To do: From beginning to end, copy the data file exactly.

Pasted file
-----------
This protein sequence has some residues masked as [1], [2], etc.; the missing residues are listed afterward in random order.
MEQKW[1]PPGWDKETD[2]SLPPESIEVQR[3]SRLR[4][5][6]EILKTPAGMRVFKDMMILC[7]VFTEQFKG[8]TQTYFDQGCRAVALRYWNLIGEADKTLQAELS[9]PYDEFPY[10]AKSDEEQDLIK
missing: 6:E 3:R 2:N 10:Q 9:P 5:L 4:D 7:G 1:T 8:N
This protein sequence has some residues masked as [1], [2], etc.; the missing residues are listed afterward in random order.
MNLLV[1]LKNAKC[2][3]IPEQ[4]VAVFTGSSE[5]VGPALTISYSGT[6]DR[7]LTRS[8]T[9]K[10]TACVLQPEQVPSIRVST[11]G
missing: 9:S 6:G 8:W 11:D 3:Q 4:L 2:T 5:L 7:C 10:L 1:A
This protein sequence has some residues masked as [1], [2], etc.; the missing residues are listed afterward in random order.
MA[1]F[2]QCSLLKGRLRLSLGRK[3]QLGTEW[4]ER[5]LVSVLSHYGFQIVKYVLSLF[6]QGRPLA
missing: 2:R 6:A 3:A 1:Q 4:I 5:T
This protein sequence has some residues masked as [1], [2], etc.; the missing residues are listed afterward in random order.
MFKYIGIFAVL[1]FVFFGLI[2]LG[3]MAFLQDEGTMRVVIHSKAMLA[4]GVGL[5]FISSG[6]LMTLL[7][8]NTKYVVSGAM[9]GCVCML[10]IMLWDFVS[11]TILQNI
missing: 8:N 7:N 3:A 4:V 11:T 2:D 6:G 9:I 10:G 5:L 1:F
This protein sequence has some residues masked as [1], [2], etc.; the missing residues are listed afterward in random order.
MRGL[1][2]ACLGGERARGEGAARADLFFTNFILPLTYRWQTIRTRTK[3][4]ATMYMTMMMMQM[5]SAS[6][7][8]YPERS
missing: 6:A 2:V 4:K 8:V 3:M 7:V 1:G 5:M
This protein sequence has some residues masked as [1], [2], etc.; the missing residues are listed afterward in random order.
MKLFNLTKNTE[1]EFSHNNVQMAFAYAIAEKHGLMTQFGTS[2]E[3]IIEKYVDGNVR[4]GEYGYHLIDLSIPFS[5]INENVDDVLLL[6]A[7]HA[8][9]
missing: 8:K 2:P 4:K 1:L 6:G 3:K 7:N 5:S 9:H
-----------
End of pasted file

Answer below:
This protein sequence has some residues masked as [1], [2], etc.; the missing residues are listed afterward in random order.
MEQKW[1]PPGWDKETD[2]SLPPESIEVQR[3]SRLR[4][5][6]EILKTPAGMRVFKDMMILC[7]VFTEQFKG[8]TQTYFDQGCRAVALRYWNLIGEADKTLQAELS[9]PYDEFPY[10]AKSDEEQDLIK
missing: 6:E 3:R 2:N 10:Q 9:P 5:L 4:D 7:G 1:T 8:N
This protein sequence has some residues masked as [1], [2], etc.; the missing residues are listed afterward in random order.
MNLLV[1]LKNAKC[2][3]IPEQ[4]VAVFTGSSE[5]VGPALTISYSGT[6]DR[7]LTRS[8]T[9]K[10]TACVLQPEQVPSIRVST[11]G
missing: 9:S 6:G 8:W 11:D 3:Q 4:L 2:T 5:L 7:C 10:L 1:A
This protein sequence has some residues masked as [1], [2], etc.; the missing residues are listed afterward in random order.
MA[1]F[2]QCSLLKGRLRLSLGRK[3]QLGTEW[4]ER[5]LVSVLSHYGFQIVKYVLSLF[6]QGRPLA
missing: 2:R 6:A 3:A 1:Q 4:I 5:T
This protein sequence has some residues masked as [1], [2], etc.; the missing residues are listed afterward in random order.
MFKYIGIFAVL[1]FVFFGLI[2]LG[3]MAFLQDEGTMRVVIHSKAMLA[4]GVGL[5]FISSG[6]LMTLL[7][8]NTKYVVSGAM[9]GCVCML[10]IMLWDFVS[11]TILQNI
missing: 8:N 7:N 3:A 4:V 11:T 2:D 6:G 9:I 10:G 5:L 1:F
This protein sequence has some residues masked as [1], [2], etc.; the missing residues are listed afterward in random order.
MRGL[1][2]ACLGGERARGEGAARADLFFTNFILPLTYRWQTIRTRTK[3][4]ATMYMTMMMMQM[5]SAS[6][7][8]YPERS
missing: 6:A 2:V 4:K 8:V 3:M 7:V 1:G 5:M
This protein sequence has some residues masked as [1], [2], etc.; the missing residues are listed afterward in random order.
MKLFNLTKNTE[1]EFSHNNVQMAFAYAIAEKHGLMTQFGTS[2]E[3]IIEKYVDGNVR[4]GEYGYHLIDLSIPFS[5]INENVDDVLLL[6]A[7]HA[8][9]
missing: 8:K 2:P 4:K 1:L 6:G 3:K 7:N 5:S 9:H